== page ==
The particulars of her situation were unusually sad: She was allowed to see her children only once a month, under supervision of a family member who remained within the community where she grew up. She was not allowed to take her children out of the Hasidic enclave where they live. The visits were frequently canceled; the children had weddings and bar mitzvahs and other events to attend, and she could always visit with them next month, she was told. She felt humiliated when they began to call her by her first name, Devorah. She wanted them to keep calling her “Mommy,” but “Mommy” was a title given to somebody else—the Hasidic woman her ex-husband married.
The subject of the article, Devorah, committed suicide last Friday. I can only assume that there was no single, simple reason for that tragedy, but I also have no doubt that the ongoing trauma of not seeing her children was a major, if not the major force behind Devorah's struggle. The author of the article went through a similar struggle with his children and, luckily, made it through. But, he has seen first hand what Devorah endured, and he describes it in heartbreaking fashion.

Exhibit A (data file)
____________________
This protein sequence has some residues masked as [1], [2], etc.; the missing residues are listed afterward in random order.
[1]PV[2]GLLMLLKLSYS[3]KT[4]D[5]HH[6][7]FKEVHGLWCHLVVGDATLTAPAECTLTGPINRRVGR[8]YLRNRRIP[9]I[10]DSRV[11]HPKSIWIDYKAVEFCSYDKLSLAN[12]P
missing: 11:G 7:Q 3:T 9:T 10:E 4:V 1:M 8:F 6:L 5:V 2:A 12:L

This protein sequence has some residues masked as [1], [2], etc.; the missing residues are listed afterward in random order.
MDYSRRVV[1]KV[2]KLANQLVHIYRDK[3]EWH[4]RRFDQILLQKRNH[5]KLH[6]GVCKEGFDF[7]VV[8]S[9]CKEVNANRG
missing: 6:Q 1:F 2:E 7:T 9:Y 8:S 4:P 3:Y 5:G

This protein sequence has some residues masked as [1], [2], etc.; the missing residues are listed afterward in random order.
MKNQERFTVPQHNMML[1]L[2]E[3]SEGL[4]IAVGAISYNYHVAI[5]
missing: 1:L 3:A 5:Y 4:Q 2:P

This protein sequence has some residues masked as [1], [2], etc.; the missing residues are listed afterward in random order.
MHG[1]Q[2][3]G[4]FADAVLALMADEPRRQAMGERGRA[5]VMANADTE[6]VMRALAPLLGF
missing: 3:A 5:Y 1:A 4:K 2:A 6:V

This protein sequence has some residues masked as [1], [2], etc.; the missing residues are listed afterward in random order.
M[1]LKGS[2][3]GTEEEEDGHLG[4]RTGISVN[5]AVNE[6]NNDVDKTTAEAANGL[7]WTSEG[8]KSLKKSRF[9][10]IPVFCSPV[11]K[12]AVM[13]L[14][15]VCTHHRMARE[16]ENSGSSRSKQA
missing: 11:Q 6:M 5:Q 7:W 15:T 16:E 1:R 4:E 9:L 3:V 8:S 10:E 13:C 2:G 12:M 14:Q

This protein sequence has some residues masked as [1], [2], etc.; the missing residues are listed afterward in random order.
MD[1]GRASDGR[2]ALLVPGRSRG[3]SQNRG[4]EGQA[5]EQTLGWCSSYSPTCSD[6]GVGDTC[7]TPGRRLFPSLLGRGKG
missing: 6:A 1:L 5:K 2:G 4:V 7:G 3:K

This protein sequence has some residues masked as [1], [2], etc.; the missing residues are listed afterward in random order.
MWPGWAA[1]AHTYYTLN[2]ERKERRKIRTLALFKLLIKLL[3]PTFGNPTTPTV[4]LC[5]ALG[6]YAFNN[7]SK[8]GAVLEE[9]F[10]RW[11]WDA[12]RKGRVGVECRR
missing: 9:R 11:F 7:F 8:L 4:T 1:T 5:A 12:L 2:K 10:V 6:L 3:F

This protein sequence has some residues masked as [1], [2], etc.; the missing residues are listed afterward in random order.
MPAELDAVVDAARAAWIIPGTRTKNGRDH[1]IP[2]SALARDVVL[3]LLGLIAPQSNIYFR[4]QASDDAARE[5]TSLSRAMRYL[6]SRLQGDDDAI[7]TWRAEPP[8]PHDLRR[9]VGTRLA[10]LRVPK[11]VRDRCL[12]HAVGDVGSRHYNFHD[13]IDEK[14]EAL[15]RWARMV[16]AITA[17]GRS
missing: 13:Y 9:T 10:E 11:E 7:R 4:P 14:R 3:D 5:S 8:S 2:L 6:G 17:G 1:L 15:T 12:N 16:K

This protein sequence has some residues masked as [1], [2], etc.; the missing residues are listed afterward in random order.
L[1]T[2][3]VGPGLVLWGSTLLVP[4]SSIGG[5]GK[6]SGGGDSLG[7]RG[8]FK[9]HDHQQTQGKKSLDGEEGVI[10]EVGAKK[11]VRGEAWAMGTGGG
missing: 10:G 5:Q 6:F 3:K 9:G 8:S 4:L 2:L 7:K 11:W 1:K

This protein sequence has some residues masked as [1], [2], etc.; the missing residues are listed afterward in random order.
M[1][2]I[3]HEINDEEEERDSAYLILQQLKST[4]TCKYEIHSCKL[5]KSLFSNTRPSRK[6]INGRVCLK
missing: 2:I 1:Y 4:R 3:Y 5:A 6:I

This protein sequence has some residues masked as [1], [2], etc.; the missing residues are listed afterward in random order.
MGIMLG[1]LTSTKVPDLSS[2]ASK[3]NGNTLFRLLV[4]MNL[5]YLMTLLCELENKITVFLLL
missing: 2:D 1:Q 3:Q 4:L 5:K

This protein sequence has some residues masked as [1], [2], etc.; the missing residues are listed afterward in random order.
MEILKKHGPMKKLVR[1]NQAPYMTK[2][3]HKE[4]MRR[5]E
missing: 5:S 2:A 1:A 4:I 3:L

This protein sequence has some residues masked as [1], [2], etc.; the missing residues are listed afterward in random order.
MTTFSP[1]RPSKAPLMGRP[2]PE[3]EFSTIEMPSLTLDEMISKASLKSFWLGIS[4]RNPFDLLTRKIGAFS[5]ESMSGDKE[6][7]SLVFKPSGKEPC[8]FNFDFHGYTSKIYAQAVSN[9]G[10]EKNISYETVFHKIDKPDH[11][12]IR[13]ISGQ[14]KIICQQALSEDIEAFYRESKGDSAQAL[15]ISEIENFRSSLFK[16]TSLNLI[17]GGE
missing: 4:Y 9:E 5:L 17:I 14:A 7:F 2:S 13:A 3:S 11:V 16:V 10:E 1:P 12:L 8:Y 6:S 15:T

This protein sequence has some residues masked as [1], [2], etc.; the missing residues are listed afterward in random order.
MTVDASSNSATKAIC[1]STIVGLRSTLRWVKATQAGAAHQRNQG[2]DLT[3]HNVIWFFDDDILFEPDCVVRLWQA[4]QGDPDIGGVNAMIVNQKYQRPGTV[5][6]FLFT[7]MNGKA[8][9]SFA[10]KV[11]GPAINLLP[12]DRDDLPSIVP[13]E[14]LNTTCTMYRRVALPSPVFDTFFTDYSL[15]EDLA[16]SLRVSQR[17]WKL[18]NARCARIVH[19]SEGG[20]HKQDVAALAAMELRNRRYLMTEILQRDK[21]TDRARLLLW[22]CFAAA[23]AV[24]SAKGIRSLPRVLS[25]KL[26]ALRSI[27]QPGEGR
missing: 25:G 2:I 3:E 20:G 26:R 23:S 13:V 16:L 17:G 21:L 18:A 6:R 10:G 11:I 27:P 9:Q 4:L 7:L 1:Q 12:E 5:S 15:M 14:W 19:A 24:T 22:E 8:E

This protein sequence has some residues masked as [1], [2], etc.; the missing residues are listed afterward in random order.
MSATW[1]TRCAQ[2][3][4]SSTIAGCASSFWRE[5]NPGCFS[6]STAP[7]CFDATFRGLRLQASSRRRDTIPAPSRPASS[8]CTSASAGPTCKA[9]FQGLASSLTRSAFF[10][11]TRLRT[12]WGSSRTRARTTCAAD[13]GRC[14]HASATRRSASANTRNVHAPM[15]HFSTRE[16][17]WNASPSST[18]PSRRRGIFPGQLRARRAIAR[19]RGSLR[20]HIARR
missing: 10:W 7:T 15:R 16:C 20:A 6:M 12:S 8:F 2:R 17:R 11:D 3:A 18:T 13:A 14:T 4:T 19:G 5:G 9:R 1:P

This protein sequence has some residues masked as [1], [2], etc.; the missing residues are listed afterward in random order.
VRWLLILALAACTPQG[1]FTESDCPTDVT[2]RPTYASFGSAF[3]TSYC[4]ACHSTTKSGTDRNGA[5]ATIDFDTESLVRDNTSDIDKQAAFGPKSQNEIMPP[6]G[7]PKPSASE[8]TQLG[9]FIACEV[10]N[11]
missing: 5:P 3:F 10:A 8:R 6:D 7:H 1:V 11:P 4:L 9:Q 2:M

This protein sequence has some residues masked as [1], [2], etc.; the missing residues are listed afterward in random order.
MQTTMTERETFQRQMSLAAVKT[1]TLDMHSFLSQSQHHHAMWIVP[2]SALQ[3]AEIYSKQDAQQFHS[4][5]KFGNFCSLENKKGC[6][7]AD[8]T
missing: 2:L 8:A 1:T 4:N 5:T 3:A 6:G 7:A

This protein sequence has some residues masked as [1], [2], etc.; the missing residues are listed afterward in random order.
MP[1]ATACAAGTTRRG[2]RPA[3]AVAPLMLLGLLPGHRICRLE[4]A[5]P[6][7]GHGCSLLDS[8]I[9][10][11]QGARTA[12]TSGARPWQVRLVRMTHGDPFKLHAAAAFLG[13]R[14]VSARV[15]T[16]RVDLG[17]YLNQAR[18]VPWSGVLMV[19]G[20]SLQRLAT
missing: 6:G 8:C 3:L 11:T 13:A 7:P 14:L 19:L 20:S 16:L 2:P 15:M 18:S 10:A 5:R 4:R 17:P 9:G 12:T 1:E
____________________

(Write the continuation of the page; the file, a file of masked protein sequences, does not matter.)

I'm in one of those moods this morning that makes it hard to read this with any kind of equanimity. I can't help but wonder, only briefly, what it would be like to go through this kind of living hell. I say "only briefly" because, frankly, the briefest of thoughts about it are too awful to bear, and I quickly move on to other thoughts. Mainly, thoughts of disgust.